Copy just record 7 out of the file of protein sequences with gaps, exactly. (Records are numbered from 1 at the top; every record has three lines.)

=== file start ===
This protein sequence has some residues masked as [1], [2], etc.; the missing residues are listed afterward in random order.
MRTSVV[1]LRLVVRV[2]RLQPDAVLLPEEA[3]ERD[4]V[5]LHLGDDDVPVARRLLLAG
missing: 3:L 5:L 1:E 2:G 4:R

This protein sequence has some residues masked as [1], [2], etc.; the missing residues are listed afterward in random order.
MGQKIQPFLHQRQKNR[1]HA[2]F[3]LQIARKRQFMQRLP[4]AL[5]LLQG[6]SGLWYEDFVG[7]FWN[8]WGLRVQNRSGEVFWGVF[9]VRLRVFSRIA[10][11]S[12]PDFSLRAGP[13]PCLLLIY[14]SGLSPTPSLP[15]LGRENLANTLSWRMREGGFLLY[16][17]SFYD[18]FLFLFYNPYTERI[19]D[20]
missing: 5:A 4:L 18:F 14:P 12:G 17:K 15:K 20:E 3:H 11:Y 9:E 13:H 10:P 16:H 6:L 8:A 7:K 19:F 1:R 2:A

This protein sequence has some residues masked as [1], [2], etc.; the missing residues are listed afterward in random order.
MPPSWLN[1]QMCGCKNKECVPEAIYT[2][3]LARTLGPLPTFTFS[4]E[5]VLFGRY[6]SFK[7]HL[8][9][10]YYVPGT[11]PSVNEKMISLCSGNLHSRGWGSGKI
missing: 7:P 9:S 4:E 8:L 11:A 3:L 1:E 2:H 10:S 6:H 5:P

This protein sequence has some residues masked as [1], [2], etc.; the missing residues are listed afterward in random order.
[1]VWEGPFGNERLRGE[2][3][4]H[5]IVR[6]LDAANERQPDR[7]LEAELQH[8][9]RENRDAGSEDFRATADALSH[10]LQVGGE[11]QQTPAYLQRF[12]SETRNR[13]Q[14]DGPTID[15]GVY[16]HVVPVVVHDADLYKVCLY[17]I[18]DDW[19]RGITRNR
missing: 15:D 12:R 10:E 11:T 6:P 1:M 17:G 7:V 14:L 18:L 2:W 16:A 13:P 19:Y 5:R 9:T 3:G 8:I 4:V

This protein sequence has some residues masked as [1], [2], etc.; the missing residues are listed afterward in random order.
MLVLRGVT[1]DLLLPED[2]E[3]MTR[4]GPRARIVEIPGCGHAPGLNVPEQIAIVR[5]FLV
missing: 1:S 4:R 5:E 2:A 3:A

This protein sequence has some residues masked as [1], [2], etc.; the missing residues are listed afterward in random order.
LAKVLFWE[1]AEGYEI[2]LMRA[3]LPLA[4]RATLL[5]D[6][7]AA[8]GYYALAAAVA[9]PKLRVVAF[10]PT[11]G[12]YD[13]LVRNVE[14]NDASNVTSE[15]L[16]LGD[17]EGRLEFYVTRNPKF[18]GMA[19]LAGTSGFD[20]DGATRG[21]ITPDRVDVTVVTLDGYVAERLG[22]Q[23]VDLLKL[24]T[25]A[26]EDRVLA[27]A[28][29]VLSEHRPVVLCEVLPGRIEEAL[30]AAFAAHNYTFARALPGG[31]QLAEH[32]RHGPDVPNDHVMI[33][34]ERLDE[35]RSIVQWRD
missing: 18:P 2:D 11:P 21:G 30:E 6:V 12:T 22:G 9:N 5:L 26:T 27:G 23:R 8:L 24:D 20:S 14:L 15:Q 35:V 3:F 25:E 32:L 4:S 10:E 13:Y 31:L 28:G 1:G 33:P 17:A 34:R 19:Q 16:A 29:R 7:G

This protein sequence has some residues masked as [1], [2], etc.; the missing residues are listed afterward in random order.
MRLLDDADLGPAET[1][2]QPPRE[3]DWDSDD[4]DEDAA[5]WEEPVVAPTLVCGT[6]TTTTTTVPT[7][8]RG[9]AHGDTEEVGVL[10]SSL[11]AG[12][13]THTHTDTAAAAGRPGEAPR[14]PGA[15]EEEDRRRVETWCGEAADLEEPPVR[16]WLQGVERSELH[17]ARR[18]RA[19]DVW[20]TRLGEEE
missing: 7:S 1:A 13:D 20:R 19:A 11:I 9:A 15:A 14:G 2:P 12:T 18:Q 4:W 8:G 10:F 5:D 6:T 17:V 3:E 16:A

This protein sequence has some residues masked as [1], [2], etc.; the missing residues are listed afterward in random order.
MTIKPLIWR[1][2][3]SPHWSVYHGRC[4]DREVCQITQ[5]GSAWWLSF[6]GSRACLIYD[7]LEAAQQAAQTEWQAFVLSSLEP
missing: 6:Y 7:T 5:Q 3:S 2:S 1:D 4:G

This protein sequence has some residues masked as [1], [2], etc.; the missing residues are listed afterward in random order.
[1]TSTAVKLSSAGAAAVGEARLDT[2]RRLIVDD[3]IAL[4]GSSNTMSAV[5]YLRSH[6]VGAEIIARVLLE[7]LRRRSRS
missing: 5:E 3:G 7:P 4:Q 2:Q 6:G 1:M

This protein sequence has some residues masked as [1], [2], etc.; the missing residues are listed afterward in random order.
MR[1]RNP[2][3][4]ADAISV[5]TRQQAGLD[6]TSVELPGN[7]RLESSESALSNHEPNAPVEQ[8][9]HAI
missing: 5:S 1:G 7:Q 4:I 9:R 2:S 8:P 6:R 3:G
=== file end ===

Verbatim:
This protein sequence has some residues masked as [1], [2], etc.; the missing residues are listed afterward in random order.
MRLLDDADLGPAET[1][2]QPPRE[3]DWDSDD[4]DEDAA[5]WEEPVVAPTLVCGT[6]TTTTTTVPT[7][8]RG[9]AHGDTEEVGVL[10]SSL[11]AG[12][13]THTHTDTAAAAGRPGEAPR[14]PGA[15]EEEDRRRVETWCGEAADLEEPPVR[16]WLQGVERSELH[17]ARR[18]RA[19]DVW[20]TRLGEEE
missing: 7:S 1:A 13:D 20:R 19:A 11:I 9:A 15:A 14:G 2:P 12:T 18:Q 4:W 8:G 10:F 5:D 6:T 17:V 3:E 16:A